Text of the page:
The system is very dependant on the user telling it when two pages are in synch. But humans are fallible, and they may:
- Label pages as being in-synch when in fact they are not.
- Forget to label two pages as being in-synch.
The result of the first event is that a change gets lost in the target language, because once the user has labeled the two pages as being in-synch, no one will get a chance to translate the leftout change.
The second event is less traumatic, but it does mean that pages look they are out of date when they're not. It also puts a bit of an onus on the user to remember to check the "in synch" check box.
I suggest that we should have some sort of automatic sanity check on the alignment of the two pages.
For example, when the user saves a page, there would be some sort of page alignment checking algorithm that would try to guess whether or not the translation is completed.
If the user checked the translation complete box, but the system figures that something is fishy, i.e. the translation does NOT look like it's done, it would display a message saying something like this:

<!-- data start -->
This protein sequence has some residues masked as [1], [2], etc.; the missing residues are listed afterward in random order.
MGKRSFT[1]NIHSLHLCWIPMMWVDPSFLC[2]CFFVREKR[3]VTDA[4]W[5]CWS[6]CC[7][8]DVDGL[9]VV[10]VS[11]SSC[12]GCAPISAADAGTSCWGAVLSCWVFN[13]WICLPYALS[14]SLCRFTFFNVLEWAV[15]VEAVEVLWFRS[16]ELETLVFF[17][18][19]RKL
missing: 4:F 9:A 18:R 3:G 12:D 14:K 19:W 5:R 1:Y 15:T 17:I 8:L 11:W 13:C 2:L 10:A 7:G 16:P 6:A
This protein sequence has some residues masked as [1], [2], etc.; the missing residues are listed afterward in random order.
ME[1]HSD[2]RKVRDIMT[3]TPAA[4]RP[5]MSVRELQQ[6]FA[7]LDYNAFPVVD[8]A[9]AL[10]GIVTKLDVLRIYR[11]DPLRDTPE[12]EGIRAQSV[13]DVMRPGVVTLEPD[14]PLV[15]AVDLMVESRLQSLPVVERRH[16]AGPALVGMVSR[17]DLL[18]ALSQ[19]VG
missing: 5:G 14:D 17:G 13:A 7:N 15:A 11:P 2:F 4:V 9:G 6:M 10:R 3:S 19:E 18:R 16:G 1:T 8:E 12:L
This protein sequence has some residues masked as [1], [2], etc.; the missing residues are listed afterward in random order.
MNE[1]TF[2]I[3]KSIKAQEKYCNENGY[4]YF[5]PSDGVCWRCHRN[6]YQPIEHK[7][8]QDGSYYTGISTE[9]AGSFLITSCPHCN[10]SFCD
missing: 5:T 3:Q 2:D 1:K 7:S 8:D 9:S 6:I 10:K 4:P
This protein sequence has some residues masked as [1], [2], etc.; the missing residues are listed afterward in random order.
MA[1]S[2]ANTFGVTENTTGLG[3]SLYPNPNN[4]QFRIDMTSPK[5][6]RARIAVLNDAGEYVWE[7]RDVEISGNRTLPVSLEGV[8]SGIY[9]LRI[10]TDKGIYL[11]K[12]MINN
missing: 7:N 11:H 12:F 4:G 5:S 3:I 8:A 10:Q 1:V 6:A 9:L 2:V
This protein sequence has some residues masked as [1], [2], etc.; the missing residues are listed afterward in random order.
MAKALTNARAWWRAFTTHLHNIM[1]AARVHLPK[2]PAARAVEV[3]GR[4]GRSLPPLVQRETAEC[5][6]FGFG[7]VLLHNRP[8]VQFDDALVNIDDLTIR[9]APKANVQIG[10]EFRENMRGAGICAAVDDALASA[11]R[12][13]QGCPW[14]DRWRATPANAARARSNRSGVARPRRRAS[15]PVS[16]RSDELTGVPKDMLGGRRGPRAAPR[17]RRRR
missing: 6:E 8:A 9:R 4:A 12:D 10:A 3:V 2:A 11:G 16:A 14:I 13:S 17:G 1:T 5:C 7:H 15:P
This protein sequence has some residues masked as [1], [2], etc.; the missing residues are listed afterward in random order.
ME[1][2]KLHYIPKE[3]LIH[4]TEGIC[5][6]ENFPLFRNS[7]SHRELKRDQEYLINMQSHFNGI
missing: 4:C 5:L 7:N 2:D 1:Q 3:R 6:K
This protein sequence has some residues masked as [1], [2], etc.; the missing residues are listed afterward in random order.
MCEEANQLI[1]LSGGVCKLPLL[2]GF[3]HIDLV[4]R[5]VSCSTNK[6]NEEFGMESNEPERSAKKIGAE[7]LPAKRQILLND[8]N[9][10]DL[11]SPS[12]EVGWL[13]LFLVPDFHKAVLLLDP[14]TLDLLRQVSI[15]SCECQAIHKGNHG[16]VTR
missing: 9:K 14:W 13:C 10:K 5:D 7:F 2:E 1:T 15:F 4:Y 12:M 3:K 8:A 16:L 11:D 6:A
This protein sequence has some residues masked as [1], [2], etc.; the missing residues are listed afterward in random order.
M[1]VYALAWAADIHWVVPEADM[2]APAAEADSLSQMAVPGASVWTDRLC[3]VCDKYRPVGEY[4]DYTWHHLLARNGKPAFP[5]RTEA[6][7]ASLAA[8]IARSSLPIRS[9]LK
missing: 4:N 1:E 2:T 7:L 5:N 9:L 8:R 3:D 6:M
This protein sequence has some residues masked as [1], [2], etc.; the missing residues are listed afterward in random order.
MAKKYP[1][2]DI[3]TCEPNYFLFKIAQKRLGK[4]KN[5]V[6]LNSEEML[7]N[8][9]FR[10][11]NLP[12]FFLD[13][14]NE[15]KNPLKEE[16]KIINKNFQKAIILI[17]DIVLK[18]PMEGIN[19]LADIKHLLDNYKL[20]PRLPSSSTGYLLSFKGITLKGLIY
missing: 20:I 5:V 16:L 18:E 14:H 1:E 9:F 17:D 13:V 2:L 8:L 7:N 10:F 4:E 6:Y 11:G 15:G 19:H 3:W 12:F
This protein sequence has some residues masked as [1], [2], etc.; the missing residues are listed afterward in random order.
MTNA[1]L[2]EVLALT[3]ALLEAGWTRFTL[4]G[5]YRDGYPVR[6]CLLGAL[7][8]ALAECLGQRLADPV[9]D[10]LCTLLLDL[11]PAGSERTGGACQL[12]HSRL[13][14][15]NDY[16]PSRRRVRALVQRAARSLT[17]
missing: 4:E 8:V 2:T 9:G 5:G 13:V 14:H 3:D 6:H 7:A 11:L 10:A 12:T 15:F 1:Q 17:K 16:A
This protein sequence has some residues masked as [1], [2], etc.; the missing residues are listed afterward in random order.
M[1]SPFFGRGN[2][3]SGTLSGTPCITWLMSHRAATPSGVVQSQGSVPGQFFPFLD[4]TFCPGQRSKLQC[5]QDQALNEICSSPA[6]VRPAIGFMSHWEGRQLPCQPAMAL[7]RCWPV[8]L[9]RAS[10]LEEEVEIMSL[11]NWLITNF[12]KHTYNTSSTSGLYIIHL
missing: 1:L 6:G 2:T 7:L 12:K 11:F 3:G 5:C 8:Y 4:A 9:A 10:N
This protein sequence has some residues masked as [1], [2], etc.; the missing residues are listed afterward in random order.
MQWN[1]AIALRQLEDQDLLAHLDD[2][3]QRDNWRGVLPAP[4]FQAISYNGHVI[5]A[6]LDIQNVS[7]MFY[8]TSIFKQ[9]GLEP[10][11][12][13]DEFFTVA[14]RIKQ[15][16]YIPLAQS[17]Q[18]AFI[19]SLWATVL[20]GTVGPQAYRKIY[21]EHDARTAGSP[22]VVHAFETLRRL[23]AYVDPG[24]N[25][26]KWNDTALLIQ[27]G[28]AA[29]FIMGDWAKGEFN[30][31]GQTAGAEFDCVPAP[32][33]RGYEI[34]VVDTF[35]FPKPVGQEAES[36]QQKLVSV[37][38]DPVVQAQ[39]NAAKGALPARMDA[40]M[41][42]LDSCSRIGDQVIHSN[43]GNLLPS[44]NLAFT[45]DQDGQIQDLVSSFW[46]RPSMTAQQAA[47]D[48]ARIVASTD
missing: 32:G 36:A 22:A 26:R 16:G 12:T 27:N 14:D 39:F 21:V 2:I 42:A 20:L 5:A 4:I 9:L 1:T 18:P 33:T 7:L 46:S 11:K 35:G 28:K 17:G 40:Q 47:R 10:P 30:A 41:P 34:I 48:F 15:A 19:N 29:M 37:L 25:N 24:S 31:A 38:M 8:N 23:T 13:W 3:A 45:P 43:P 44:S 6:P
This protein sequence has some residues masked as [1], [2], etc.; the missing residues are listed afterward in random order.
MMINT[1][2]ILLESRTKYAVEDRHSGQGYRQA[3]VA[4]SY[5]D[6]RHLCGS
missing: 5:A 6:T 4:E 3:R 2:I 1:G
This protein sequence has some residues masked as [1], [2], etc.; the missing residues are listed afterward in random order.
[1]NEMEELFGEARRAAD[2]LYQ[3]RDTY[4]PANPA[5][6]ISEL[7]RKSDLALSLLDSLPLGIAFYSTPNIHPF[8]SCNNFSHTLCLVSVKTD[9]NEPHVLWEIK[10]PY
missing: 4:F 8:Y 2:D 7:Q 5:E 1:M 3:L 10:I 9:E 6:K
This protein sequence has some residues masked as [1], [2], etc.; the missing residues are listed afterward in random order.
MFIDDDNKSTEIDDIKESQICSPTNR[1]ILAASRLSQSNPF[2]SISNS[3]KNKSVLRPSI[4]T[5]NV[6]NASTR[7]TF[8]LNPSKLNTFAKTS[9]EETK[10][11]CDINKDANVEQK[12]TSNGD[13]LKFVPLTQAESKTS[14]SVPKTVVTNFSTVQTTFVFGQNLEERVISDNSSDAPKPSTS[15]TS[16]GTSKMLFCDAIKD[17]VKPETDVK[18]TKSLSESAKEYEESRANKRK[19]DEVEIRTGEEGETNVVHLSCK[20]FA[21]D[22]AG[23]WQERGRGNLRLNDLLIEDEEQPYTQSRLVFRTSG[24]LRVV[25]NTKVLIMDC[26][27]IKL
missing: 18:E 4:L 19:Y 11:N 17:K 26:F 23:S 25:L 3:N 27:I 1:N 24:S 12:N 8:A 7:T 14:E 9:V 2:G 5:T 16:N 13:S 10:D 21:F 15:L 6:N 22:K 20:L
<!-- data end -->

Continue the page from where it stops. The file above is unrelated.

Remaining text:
The highlighted text below does not seem to have been translated. Are you sure you want to label this translation task as complete?
Conversely, if the user did not check the box, but the system thinks that the translation is done, then it would display something like this:
It looks like you have completed this translation task. Is that the case? Yes | No
I think it shouldn't be too hard to implement this kind of sanity check on translation completion. In fact there are people in my group who have implemented something like that. And it's something that can lead to a cool paper. I'll investigate.